“There’s been a few no-good drifters like that pair in town in the last week or so. Always looking ready to make trouble. Don’t know who they belong to, but we’ll all be glad when they move on. Thanks for helping out. They woulda just left and taken that ammo. You better watch yourself. Them gettin’ beat so easy will leave those ornery critters with revenge in mind, so don’t take them last words too lightly.”
“Don’t worry Lance. I’ll stay careful till we see the back of ‘em. Might head over to Ma’s for a coffee while things settle down. You OK after that?”
“Sure thing. Thanks again. Say hi to Ma for me.”
Ben stepped into the street with his mood dampened somewhat, but not concerned. A coffee at Ma’s, served by its bubbly owner, would be a good fix. Ma did not look like a ‘Ma’, in the normal sense of the word, to the travel-weary men who passed through on the way to the mines, further west. To them she looked way too young and way too pretty. In Green Forks she was ‘Ma’ to everyone.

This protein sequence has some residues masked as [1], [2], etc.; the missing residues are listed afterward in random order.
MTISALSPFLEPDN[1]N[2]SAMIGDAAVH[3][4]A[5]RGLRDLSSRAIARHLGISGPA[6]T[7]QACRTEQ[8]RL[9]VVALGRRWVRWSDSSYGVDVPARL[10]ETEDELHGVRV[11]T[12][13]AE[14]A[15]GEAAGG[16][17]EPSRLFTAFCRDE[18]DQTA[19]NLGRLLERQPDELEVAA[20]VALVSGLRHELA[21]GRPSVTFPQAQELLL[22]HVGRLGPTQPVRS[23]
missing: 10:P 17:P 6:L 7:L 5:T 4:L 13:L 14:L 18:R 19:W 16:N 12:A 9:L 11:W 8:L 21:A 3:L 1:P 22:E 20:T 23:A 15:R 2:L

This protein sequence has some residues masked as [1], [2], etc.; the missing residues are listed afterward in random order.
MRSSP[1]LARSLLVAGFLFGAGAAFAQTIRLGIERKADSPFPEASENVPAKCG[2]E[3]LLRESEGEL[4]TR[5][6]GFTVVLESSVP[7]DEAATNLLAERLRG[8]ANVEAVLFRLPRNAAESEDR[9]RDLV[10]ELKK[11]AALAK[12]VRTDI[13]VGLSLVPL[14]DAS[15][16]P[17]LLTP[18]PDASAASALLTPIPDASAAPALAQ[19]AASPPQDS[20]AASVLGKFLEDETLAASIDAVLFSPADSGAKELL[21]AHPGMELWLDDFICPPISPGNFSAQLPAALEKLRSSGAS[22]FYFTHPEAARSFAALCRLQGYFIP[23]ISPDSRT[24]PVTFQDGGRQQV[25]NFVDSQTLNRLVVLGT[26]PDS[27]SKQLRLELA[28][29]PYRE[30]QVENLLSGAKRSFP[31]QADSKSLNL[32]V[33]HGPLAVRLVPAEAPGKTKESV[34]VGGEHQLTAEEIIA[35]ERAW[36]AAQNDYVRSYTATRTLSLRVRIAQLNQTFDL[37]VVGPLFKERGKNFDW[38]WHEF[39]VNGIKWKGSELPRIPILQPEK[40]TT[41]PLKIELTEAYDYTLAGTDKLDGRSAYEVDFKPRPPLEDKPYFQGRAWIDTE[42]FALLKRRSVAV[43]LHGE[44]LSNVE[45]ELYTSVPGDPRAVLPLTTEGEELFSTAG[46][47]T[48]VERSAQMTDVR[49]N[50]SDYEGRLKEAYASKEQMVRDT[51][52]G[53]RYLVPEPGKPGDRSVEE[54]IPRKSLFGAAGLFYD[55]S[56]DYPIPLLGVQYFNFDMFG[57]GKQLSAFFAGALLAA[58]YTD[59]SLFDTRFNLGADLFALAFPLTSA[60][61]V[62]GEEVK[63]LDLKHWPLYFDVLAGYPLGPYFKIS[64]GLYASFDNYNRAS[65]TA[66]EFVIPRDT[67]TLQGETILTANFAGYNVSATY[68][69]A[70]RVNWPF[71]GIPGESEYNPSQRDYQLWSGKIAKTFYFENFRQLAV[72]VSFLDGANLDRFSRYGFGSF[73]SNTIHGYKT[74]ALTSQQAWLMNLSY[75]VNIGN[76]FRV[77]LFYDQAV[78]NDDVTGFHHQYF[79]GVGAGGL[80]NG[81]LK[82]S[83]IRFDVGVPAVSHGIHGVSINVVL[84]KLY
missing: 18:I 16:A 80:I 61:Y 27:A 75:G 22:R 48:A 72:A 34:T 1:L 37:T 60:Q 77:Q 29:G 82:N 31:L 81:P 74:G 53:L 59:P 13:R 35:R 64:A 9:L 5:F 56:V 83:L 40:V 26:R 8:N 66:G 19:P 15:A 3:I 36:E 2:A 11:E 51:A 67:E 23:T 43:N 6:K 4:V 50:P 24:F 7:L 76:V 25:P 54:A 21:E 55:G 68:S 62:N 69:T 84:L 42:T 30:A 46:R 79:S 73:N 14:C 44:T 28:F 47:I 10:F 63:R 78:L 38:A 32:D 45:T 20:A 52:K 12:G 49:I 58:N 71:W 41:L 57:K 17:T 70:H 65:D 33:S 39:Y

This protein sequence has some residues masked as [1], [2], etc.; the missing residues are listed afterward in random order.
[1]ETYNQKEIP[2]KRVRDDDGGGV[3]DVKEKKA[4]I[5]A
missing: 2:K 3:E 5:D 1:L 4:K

He stepped into the coolness of Ma’s parlor, as she liked to call it, and was greeted by the slender owner, long black hair tied into a ponytail, a fringe framed deep green eyes. “Coffee, is it Ben? How have you been? I thought you’d abandoned my humble abode.” Her smile and welcoming hug soaked into his soured spirits, instantly restoring them.
“Thanks Ma. I would love one. Been a tad busy lately.”
“Then I’ll forgive you,” he watched as she retreated to make the coffee, the charming effects of her engaging manner had already elevated his spirits.